The bill is also expected to help unlock billions of dollars in frozen investment. It will have sweeping consequences for an industry that represents more than two-thirds of government revenue for Nigeria and nearly all of its export earnings.
It would redefine fiscal terms in the industry, increasing Nigeria’s share of revenue, as well as restructure state oil company, the Nigerian National Petroleum Corporation, NNPC.
In a speech kicking off debate, House majority leader Mulikat Adeola-Akande called it “one of the most important bills we will ever consider.”
She referred to the uncertainty over new fiscal terms in recent years that has led major oil firms to limit investment.
“The non-passage of the bill has occasioned an atmosphere of confusion and uncertainty in the oil and gas sector, leading to the loss of billions of dollars in potential revenue for the country.
“This situation continues to deteriorate with further delays in the passage of the bill,” she said.
Debate is expected to continue on Thursday.
While debate has now opened in the House, many steps remain before it can become law. Public hearings will have to be held at the committee level followed by a final vote in the full House, and the Senate must follow the same process.
If the House and Senate end up with different versions, they will have to harmonise them before forwarding a copy to President Goodluck Jonathan for his signature.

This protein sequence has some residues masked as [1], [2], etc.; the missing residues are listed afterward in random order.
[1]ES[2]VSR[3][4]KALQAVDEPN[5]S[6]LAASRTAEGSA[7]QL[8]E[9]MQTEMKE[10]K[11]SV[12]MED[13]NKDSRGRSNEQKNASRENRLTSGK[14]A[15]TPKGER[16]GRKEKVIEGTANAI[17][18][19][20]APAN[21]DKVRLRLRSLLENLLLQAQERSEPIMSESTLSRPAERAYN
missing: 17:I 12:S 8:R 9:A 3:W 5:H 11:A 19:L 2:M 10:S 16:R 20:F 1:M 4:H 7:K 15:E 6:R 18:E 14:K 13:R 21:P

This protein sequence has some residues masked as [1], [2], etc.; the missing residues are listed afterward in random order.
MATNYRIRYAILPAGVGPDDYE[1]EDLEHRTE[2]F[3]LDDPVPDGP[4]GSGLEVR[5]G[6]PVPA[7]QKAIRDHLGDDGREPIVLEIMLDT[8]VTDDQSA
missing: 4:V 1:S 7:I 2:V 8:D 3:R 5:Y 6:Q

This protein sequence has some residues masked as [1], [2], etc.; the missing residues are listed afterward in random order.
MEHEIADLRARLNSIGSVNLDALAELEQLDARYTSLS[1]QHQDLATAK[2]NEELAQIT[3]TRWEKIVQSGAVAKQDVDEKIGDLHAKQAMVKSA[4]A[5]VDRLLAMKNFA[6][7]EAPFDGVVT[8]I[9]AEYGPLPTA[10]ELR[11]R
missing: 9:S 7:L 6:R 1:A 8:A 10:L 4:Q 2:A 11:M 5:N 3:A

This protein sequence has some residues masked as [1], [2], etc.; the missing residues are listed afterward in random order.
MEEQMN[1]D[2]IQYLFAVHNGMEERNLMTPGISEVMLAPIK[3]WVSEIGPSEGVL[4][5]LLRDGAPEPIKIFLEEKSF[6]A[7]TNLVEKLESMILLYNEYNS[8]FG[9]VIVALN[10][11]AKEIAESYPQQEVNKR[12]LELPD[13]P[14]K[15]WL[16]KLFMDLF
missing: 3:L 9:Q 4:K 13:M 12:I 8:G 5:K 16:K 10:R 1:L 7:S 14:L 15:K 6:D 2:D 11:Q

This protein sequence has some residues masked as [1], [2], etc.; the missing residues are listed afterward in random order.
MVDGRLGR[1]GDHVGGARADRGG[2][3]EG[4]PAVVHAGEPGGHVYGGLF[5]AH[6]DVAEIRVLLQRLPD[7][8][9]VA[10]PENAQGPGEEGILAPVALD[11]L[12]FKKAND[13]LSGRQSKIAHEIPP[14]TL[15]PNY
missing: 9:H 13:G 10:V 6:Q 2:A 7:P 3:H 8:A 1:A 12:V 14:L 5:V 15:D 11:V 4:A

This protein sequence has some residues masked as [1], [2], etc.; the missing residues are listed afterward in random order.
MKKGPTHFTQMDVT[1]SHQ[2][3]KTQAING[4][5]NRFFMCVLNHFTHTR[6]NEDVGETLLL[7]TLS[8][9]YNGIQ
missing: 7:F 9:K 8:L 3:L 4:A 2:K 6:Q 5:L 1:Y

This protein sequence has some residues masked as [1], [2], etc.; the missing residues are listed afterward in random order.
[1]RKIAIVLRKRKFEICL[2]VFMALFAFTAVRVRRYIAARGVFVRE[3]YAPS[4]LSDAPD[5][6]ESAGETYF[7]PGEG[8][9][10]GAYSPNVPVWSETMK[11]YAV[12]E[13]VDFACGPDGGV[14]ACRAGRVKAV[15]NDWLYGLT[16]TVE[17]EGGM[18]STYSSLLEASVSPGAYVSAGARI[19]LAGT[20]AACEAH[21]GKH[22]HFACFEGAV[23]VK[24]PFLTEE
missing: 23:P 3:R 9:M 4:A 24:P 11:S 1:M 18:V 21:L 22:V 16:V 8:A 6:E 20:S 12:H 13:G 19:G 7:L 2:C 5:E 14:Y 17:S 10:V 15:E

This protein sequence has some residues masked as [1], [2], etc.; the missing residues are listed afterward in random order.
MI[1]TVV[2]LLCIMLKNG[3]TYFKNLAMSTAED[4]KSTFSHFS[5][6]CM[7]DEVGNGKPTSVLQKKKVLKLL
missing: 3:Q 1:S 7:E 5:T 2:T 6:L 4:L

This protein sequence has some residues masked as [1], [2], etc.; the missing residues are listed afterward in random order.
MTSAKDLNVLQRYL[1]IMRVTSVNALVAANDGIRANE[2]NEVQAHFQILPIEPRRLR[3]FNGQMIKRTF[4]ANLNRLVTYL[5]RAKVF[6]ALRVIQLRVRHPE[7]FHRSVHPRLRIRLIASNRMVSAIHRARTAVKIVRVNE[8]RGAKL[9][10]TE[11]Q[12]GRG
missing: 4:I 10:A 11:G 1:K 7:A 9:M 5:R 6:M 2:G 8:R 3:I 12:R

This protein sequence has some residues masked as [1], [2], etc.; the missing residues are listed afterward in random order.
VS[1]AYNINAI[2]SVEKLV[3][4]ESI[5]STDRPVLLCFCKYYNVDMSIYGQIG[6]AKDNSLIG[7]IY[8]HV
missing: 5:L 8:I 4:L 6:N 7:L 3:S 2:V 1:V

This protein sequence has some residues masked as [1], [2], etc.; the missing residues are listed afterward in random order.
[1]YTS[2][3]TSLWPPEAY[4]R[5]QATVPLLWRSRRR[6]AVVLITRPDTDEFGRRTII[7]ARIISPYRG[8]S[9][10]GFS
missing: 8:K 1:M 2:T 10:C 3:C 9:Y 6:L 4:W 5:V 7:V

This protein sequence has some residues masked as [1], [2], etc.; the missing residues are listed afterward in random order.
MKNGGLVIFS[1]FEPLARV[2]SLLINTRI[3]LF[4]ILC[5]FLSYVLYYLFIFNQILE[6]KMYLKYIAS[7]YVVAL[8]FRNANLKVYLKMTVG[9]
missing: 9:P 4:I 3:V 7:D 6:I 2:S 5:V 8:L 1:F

There are indications that lawmakers representing competing interests will be seeking significant changes to the bill.
Attempts to approve the bill in previous years descended into confusion when multiple versions of it emerged in parliament, prompting Jonathan to send a fresh version to lawmakers in July.
Oil companies such as Shell and Exxon-Mobil, major producers in Nigeria, say the current proposed fiscal terms are too harsh and will not lead to fresh investment in the industry.
Oil Minister Diezani Alison-Madueke has said the bill “comes closest to what we consider a win-win situation for the Nigerian government, the Nigerian economy and people as well as other stakeholders and potential investors in the oil and gas industry.”
Nigerians fed up with oil pollution and the country’s deeply rooted corruption have long pushed for a fairer shake from the petroleum industry.